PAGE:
It’s very similar to what SimCity does. If we take its idea to those things (called “data layers”), we could end up with something like this:
(I like the style of it, using different colors for different ores and different shades instead of generic yellow/orange/red. Of course the curves would probably not fit very well into SH’s design, but even with voxelized borders it could look cute)
The concentration of ore is displayed in different shades of… auburn. Each mine is drawing from this layer, within a radius, slowly but steadily, therefore slowly decreasing the concentration.
If we utilised something like these data layers for Stonehearth, we could have many (I suggest two to begin with) layers: The first would be the normal ore, any other would be the level n-th layer, which requires a level-n-deep mine. Every level would have access to more ores, i.e.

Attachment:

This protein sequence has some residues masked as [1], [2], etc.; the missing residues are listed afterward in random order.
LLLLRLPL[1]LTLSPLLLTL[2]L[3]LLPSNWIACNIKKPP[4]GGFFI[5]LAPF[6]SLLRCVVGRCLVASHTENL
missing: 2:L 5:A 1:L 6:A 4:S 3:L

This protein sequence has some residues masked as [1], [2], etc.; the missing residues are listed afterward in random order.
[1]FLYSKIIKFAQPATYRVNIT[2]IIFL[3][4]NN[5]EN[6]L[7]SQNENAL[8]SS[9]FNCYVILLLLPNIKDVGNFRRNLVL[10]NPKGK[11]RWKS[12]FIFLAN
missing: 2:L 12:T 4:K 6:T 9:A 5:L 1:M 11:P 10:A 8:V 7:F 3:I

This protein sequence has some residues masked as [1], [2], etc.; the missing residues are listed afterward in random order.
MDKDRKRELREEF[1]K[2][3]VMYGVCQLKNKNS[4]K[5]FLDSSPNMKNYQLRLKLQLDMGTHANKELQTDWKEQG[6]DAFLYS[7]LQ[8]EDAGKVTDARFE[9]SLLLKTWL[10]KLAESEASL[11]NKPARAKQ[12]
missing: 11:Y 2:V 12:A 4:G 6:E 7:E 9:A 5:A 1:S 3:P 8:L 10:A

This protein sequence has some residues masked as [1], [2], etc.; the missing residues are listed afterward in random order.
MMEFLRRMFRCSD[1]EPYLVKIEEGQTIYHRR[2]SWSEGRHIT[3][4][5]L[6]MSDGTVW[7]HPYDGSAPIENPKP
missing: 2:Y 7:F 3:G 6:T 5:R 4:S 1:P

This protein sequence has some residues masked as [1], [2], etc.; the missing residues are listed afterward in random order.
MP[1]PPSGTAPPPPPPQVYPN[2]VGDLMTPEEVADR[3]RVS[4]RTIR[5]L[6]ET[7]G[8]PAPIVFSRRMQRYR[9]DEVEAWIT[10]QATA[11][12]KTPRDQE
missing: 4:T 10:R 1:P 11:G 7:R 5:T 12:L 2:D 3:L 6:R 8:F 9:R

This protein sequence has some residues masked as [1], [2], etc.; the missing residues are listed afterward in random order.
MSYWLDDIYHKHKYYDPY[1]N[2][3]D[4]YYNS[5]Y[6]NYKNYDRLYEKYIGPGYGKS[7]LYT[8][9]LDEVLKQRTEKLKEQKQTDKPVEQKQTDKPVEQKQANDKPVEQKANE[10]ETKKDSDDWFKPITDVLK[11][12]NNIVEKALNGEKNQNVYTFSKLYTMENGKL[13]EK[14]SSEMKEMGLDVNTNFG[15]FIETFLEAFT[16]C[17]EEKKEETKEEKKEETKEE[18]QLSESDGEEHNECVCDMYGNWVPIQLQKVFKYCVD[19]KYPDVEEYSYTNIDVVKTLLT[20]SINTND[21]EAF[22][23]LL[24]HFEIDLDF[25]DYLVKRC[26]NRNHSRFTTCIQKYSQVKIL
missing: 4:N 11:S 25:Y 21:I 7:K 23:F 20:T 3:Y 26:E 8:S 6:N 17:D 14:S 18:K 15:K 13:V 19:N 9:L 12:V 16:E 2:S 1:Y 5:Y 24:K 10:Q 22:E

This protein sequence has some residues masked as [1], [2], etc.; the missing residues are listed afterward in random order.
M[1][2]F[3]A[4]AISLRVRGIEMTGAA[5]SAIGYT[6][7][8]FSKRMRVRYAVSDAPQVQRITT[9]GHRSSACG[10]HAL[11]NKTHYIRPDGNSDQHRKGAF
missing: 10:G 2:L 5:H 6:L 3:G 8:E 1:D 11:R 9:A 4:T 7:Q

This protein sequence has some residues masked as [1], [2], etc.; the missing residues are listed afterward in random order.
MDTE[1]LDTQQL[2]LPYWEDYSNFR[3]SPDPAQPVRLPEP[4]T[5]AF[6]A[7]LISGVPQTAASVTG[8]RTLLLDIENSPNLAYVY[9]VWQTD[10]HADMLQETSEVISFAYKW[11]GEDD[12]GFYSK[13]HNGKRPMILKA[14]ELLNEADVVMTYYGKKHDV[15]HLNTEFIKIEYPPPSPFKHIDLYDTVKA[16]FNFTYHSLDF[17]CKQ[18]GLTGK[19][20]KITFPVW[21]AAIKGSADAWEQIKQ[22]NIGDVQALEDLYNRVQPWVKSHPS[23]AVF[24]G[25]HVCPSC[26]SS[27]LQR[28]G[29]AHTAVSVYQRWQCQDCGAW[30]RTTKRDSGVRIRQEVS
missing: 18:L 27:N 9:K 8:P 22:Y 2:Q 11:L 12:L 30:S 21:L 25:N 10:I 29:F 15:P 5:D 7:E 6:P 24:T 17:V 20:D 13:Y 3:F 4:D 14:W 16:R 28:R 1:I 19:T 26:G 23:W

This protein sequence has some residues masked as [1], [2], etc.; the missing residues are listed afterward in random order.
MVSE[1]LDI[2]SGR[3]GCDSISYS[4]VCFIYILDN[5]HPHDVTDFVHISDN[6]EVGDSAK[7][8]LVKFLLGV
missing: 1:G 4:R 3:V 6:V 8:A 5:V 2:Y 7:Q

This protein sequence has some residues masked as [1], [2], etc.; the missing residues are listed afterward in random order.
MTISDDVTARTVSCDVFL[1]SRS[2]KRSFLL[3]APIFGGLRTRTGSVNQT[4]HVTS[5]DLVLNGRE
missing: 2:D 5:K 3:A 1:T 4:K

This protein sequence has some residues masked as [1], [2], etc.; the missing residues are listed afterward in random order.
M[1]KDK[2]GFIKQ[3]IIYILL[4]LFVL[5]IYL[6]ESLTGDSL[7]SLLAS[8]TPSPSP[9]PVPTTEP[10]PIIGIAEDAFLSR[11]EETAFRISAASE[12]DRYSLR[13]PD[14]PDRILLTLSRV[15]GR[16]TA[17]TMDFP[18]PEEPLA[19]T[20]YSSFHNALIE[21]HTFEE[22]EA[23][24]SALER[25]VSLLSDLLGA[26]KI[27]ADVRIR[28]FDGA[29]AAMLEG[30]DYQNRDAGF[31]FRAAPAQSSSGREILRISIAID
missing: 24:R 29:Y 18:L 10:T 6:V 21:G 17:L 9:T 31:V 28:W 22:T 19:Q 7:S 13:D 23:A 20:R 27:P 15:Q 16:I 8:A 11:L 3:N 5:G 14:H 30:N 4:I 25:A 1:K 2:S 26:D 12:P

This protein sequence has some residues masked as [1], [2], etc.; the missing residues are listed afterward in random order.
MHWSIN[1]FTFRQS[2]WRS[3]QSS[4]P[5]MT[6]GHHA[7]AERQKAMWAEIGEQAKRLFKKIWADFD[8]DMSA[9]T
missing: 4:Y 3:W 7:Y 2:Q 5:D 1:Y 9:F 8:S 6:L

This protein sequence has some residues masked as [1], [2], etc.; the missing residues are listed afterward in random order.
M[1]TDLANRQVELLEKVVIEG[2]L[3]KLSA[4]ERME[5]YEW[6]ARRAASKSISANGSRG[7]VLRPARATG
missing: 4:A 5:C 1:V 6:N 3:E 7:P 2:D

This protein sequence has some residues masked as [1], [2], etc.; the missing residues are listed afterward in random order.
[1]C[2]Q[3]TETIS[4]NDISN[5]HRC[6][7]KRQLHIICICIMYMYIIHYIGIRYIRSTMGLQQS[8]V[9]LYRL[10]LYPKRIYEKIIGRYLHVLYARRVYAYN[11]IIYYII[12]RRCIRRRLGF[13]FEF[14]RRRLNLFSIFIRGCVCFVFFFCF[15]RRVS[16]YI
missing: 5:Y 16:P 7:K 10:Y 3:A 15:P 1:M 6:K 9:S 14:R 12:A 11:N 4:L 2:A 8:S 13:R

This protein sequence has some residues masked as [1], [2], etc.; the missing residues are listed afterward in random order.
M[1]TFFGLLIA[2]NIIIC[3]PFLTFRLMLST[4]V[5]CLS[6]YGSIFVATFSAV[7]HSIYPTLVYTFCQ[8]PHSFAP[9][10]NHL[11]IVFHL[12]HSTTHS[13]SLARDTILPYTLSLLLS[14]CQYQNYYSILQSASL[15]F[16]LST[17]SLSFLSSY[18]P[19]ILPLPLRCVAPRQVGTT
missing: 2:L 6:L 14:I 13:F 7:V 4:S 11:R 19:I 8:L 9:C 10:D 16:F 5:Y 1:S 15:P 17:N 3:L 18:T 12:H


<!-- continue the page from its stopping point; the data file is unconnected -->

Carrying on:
ores_at_level(n) = ores_at_level(n-1) + some_amount, where
some_amount is potentially increasing the deeper we go.
Speaking of data maps, I think something like that could be really cool in this game, although it might not fit entirely (Stonehearth is, so far, no game where an omnipotent player exists). You could have the visible maps blank at first and have geologist search for ores by surveying the area, again similar to Settlers 3. The result could be viewed and switched-through as you please.
If we ever settle for such a one-point-of-entry type of mine, we could define multiple mines that have advantages: For example, you could start a mine on a cliff wall (that is sufficiently deep). This would yield you a cave mine, which would be most efficient and very quickly built. On the plains, an elevator mine would be built, with slightly reduced efficiency and longer building time (as we’ve got to get through all that dirt first). Just two examples of how mining could be diversified again, to have a little knack for those who want to go the extra mile.